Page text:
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Wildlife – Penguins

Why are Yellow Eyed Penguins/Hoihos so rare?

With a population of around 5000, the Yellow Eyed Penguin (so called due to its eye colour and the yellow band around its head), is one of the rarest and most individual of the world’s 17 penguin species. Living only in New Zealand’s Southern coastal forests without an iceberg in sight, they are very shy birds that nest well away from their neighbours; most different from the other dense penguin colonies.

They are very loyal birds that usually mate for life, their eggs are laid in September/November and both parents help hatch and rear the chicks. March/April is a very dangerous time for the penguins as they must stay ashore whilst moulting and wait for their new feather coats to grow.

It’s not easy being a YEP, apart from the usual hungry sealion, shark or baracoutta, they were originally hunted by Maori as food and have had it pretty tough since. More and more of their forest homes have been cleared, predatory mammals have been introduced that disturb and raid nests, fishing practices affect food sources and entangle them in nets. However all is not lost, the Yellow Eyed Penguin Trust is doing their bit.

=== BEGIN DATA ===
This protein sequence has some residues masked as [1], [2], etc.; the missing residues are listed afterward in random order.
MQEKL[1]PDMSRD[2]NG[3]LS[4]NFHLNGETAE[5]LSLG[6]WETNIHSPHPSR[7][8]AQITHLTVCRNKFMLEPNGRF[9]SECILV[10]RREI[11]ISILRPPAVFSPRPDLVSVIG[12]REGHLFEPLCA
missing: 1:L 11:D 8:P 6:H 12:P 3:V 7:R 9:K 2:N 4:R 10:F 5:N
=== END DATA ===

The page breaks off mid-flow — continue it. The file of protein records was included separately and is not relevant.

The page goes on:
Please consider:

  • At the sight of people penguins ‘freeze’ or leave the area, so the best place to view them is from the platform above the Petrified Forest.
  • They go out to sea in the morning and return early evening, please do not stand between them and the sea or their nests.
  • Keep your distance.
  • Talk quietly and move slowly.
  • The entire Reserve is a dog free zone – ALL dogs find penguins irresistible, they will kill them.